Realistically, you can't help her. And imagine how awkward it would have been if someone you barely knew had approached you when you were ill and tried to help you.

Yes, it's possible that she is all alone and desperate for someone to talk to. But I suspect it's unlikely. In her physical condition her illness is unlikely to be a secret.

I would definitely leave well alone (though I would be so tempted to try and engineer contact and conversation I would consider it the wrong thing to do).

PurpleDaisies Thu 28-Jul-16 23:12:10

If you've been anorexic can you think back and think about what you would have wanted someone you hardly know to say to you? I suspect it would be nothing at all...

lostoldlogin2 Thu 28-Jul-16 23:14:18

first - she might not be anorexic. she might have a thyroid problem, she might have another illness - anything really.

second - even if she is - she won't thank a stranger for approaching her. At one of my lowest weights a well-meaning colleague put a recommendation for iron supplements on my desk with a not about how emaciated I looked. It wasn't helpful.

ApocalypseSlough Thu 28-Jul-16 23:16:17

Not the same, or maybe it is but I'm an alcoholic, 6 years in recovery, and if someone who had been an active alcoholic and then stopped had approached me I'd have fallen on them like a drowning man. But my alcoholism was very hidden and I guess her disease isn't. sad

VioletBam Thu 28-Jul-16 23:17:19

My friend looks anorexic but she has terrible IBS and another stomach disorder.

manicinsomniac Thu 28-Jul-16 23:43:08

While it's true that she could easily have another illness, I think it's fairly easy for someone with experience to spot someone else with a severe eating disorder - vagueness in the eyes, self consciousness, if been at the gym looking overly drained or shaky. I suppose all those could be other things too so I'm probably talking nonsense but, I don't know, I think there's a 'radar' . Sometimes I've noticed someone look at me very sharply/suddenly and I've looked and just 'known', 'oh yes, you too'. It's weird.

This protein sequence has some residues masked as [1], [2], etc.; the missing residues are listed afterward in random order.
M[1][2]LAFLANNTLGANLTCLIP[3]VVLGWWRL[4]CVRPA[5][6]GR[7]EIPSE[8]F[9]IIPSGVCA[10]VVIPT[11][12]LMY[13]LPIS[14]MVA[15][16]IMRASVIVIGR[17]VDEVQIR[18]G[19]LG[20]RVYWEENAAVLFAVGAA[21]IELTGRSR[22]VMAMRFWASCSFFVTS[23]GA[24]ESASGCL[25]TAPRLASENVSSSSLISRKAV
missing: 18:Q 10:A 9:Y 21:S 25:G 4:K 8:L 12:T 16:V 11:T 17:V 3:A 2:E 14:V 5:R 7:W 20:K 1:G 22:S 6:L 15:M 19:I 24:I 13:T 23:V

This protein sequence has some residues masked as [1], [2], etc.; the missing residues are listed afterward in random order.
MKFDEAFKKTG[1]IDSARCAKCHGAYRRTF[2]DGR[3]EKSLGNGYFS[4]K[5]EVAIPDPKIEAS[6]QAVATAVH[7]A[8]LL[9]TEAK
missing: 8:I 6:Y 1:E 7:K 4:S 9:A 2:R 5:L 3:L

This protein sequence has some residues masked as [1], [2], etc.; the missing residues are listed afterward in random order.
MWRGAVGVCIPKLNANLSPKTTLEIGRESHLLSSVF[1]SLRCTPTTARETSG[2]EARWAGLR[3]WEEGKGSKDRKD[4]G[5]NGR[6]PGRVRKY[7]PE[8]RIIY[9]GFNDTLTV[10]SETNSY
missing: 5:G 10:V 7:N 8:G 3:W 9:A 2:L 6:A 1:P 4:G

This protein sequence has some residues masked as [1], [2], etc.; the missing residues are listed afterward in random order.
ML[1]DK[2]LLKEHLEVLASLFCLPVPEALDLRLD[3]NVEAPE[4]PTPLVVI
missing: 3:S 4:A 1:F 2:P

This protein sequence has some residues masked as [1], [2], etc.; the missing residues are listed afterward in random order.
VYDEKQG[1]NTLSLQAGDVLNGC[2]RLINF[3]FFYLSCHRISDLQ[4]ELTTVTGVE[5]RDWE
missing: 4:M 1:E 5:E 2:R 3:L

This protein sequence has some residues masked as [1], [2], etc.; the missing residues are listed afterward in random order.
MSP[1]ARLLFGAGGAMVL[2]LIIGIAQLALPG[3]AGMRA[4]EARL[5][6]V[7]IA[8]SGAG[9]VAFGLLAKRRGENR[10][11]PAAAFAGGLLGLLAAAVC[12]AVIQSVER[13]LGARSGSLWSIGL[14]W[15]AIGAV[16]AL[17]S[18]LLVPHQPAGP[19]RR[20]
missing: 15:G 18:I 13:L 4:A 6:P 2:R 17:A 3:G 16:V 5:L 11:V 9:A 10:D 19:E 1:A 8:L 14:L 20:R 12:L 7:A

Nusername Thu 28-Jul-16 23:44:20

Thanks everyone. You make a lot of sense

I woudnt ever have thought of the things you set out maniac insomniac but you could be right.

Suffice it to say I will say nothing.

And thanks Worra for the useful contribution

Liiinoo Thu 28-Jul-16 23:56:30

My only experience of anorexia is my DD suffering from it at uni. From a selfish point of view I wouldn't want her to approach someone she thought was suffering from the same illness in case she fell back into the very competitive mindset `(I'm can eat less than you, my BMI was lower than yours etc) that was part of her illness.

Nusername - you sound like a very caring person, but for the sake of your own mental health and continued recovery you might be better keeping your distance.

Join the discussion

Join the discussion

Registering is free, easy, and means you can join in the discussion, get discounts, win prizes and lots more.

Register now